To put it simply, direct burials are nothing new in the UK. They have been around – like direct cremations – for many years, primarily so that people can receive a no-frills funeral without the costs associated with a traditional service. The original idea was that people who had very little money left in their estate would be able to receive a funeral that meets the legal requirements for disposing of a body in an as cost-effective manner as possible. Although direct burials are a bit more expensive than direct cremations, some people prefer them on religious grounds or because they don’t want to add to their carbon footprint after death by having their remains incinerated.
What is new, however, is the recent rise in interest in direct burials. So, although direct funerals which include interments may not be the latest, most on-trend type of service, they are becoming more and more popular. Why is this?
To begin with, the social restrictions that were introduced throughout the UK – and much of the rest of the world – during the coronavirus pandemic meant that very few mourners were allowed to attend burial services for some time. Therefore, people tended to opt for ultra-simple services and direct burials instead, putting off the reunion of family and friends to celebrate the life of the deceased until it could be arranged. During this time, many people learned that a direct burial was, in fact, the sort of arrangement they wanted and have, therefore, changed their funeral plans to have one, even though no social restrictions are in place any longer.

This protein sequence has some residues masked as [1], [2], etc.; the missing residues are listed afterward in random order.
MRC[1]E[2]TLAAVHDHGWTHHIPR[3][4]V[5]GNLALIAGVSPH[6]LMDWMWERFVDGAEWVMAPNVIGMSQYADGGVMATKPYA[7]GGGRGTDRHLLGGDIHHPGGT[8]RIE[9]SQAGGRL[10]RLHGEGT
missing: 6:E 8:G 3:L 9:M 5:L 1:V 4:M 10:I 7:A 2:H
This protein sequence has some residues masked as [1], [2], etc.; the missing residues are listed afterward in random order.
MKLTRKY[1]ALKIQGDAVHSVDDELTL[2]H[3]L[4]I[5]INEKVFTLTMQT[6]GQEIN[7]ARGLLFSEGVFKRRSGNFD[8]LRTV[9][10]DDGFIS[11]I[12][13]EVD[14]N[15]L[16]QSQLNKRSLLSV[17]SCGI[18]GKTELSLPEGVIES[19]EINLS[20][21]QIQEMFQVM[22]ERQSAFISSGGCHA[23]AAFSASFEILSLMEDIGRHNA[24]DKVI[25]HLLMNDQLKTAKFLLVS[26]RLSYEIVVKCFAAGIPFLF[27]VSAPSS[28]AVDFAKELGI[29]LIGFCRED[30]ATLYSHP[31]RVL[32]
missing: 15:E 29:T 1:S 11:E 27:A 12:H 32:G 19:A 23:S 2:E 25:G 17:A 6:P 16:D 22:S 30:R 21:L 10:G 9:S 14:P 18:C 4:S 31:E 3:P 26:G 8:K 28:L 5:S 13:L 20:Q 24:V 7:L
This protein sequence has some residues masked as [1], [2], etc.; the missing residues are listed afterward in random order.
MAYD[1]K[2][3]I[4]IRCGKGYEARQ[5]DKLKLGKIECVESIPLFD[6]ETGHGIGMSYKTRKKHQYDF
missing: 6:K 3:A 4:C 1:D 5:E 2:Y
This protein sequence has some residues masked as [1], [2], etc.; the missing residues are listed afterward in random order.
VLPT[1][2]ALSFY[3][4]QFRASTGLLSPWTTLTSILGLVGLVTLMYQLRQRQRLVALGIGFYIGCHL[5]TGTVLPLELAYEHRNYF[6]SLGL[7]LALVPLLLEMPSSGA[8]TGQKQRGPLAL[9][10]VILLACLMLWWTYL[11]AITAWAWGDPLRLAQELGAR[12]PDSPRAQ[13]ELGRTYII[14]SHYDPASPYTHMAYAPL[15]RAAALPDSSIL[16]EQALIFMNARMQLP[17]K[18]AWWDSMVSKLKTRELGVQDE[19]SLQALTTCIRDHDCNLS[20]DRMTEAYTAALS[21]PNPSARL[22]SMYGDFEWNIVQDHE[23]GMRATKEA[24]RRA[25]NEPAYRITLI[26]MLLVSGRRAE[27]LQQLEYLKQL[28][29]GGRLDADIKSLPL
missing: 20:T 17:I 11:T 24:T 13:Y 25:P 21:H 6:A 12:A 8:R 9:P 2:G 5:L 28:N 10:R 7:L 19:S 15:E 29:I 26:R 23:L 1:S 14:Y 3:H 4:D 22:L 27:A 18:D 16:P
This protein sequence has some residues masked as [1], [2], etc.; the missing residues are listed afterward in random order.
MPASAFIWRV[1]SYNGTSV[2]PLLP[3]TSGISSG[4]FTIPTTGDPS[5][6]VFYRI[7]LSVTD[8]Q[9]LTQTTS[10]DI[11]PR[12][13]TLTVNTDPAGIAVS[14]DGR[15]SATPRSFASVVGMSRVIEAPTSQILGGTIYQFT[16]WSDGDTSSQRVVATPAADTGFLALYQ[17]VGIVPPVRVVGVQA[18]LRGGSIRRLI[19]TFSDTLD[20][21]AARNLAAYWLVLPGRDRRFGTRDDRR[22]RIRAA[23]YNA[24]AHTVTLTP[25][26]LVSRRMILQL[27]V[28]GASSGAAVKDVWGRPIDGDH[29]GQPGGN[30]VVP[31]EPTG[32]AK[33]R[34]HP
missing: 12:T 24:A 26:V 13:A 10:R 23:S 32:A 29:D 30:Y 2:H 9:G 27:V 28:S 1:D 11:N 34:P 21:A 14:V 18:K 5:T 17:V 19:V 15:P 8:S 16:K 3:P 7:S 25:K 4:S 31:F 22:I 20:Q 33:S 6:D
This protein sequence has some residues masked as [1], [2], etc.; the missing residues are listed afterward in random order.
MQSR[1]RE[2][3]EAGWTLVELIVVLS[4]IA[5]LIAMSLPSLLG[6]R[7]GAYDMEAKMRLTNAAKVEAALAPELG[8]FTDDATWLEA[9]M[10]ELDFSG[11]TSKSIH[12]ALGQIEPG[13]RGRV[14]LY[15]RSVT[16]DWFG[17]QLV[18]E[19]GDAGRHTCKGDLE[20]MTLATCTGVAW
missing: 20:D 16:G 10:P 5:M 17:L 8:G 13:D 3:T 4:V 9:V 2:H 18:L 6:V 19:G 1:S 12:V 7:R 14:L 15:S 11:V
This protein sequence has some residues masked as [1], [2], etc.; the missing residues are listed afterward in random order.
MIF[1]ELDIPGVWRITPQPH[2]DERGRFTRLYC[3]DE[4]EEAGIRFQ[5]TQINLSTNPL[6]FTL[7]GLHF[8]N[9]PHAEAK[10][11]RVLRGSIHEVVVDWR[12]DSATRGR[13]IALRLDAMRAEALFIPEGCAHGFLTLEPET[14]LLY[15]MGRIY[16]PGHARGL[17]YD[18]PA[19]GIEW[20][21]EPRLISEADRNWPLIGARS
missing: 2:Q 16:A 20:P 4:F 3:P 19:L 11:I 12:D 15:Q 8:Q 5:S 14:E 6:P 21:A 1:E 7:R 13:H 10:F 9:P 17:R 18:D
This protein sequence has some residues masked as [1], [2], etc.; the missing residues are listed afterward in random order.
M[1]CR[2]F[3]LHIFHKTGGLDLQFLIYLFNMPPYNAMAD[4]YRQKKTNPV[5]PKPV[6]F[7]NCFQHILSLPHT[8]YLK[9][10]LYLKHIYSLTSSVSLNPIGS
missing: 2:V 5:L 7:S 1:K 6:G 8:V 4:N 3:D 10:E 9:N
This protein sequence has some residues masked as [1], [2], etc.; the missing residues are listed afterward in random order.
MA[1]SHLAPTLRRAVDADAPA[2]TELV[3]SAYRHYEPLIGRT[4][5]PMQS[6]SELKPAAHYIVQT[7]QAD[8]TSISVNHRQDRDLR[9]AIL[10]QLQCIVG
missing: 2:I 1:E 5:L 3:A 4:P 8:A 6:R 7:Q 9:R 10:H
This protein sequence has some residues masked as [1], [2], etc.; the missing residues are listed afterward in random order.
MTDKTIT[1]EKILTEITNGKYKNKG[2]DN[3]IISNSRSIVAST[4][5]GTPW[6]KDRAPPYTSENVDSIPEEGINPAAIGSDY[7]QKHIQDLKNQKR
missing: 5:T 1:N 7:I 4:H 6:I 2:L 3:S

Of course, people could also start to change their minds and revert back to more traditional funerals in time. From the standpoint of 2022, however, direct funerals look set to be around in larger numbers for some considerable time to come. What’s driving this trend if it isn’t all to do with the pandemic?
The answer, according to industry experts Newrest Funerals, boils down to changing social trends in the UK. Although cremations still outweigh burials, more people are choosing funeral services that are non-religious. About 58% of people want the tone of their funeral to be changed and would encourage a celebration of life service instead of a traditional funeral. Since these tend to be staged well after burial and opting for a direct funeral makes sense in such circumstances.
In addition, direct funerals are much, much cheaper than traditional ones. With disbursements, they can still run to several thousand pounds, however. Today about 12% of British people would say they’d be happy to ask for donations to cover the costs of a funeral. That’s a significant proportion, of course, but opting for one of the lowest cost options available instead still seems to be preferable when money is tight. Only about a third of people say that they want a traditional service nowadays, too. Coupled with the fact that 42% of people want their family to spend as little money as possible, it is easy to see why direct burials have become such a favoured option in recent years.